NMA ON COUNTRY-OF-ORIGIN LABELING GUIDELINES
Oakland, CA - On Tuesday, October 8, USDA issued guidelines to implement the country-of-origin labeling provisions of the 2002 Farm Bill. That law requires the Secretary to promulgate a regulation for mandatory country-of-origin labeling by September 30, 2004.
NMA’s Executive Director Rosemary Mucklow said: “For better or worse, the new “voluntary” guidelines show the major flaws in the legislation which will make mandatory regulations unworkable. One of the key problems with the new guidelines are their prescripts for labeling products which have more then one country-of-origin, suggesting that statements with multiple country sources will be highly confusing to consumers and will generate more litigation than information.”
A sleeper in the new guidelines is the mandatory requirement for commodity identification and record keeping. For example:
“Any person engaged in the business of supplying a covered commodity to a retailer must make available information to the retailer indicating the country-of-origin . . . such persons, which include, but are not limited to, producers, growers, handlers, packers, processors and importers must maintain auditable records documenting the origin of covered commodities.”
This provision means that livestock producers will have to create and maintain auditable records identifying the origin of every animal they own. These records will have to be maintained for a minimum of two years. When mandatory regulations are issued, the identification and audit trail requirements will have to take effect months or years before retailers will be able to obtain accurate information to support their country-of-origin labels because the birth date of most dairy and beef bovines in milking and breeding stocks and even feed lot bovines will precede the effective date of the law. The bottom line is that the new Farm Bill provisions will apparently cause the application of livestock ID and audit trail requirements to producers substantially before label information can be supported at the retail counter for consumers.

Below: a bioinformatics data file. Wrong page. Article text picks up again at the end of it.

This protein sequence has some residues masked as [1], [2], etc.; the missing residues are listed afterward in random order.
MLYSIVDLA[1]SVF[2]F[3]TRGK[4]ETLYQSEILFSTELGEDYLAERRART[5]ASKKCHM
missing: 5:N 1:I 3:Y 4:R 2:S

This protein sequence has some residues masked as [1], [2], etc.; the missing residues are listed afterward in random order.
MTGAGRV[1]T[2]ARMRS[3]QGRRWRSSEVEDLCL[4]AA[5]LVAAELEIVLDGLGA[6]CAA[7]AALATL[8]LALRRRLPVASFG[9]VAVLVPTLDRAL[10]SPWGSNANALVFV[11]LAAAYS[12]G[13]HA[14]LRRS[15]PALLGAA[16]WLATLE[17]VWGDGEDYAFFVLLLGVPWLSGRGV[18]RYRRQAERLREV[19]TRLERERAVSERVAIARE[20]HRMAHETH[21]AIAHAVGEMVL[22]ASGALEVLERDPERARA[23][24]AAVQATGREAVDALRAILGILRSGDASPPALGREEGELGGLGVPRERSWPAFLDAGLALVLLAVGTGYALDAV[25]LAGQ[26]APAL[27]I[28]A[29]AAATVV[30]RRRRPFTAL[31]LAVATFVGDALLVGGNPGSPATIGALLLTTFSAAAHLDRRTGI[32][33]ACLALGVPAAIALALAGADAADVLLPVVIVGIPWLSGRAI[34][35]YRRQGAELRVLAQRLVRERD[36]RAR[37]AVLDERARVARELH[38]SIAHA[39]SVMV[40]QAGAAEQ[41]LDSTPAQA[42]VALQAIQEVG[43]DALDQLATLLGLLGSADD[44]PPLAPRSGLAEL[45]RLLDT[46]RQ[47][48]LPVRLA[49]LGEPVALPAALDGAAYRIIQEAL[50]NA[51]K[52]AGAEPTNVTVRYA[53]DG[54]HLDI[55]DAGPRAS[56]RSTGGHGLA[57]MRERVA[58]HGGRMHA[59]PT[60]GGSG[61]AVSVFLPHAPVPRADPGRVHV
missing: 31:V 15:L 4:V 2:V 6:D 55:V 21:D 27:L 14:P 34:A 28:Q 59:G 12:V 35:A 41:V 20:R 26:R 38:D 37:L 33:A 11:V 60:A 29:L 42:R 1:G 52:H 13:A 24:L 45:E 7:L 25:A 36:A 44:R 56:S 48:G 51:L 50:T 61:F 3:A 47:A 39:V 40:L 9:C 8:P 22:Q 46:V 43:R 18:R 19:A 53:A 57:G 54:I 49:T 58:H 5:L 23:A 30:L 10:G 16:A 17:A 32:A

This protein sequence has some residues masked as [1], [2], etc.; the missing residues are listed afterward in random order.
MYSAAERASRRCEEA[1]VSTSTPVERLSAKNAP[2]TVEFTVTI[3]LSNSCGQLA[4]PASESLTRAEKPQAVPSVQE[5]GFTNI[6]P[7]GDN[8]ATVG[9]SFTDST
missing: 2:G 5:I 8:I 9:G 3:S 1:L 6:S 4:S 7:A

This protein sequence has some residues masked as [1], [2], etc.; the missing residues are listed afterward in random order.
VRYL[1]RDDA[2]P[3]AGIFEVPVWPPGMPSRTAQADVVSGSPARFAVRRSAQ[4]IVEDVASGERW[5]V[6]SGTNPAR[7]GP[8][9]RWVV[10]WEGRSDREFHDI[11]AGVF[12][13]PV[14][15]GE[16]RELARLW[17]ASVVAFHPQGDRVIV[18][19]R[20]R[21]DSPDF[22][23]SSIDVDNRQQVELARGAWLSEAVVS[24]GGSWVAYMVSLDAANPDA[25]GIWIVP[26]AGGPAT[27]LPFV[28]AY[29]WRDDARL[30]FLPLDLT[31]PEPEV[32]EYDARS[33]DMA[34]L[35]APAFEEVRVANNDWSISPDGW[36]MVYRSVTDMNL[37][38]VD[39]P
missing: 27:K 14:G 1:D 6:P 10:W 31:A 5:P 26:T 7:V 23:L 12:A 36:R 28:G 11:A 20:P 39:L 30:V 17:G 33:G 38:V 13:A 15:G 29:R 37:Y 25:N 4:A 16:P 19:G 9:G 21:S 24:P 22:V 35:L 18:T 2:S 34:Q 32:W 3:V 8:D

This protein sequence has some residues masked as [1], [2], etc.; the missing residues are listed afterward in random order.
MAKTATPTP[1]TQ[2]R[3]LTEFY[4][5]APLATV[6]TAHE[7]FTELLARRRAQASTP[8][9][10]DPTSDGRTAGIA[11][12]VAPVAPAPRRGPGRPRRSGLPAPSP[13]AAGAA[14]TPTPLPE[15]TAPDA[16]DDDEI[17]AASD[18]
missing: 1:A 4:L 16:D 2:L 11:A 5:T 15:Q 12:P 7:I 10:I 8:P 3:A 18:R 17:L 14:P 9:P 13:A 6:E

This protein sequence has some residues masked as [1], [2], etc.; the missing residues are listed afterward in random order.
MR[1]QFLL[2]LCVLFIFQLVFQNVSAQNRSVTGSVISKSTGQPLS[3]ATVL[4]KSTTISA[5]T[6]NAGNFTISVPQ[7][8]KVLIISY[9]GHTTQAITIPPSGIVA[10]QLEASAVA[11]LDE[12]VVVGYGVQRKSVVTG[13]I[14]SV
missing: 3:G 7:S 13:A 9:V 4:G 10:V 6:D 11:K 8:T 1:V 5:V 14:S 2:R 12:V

Mucklow said: “The adverse consequences that will now burden producers to maintain birth records on every animal is one additional marginal cost that will increase the price gap between red meat and poultry on a livestock industry that is woefully unprepared. While this output may never have been considered by the proponents that pressed for the legislation in Washington, often the most certain rule about government programs is the rule of unintended consequences.” Mucklow added: “It’s just one more train wreck that the red meat industry is doing to itself.”
National Meat Association is a non-profit trade association representing meat packers and processors, as well as equipment manufacturers and suppliers who provide services to the meat industry. The association, with over 600 members throughout the United States, includes membership in Canada, Australia and Mexico.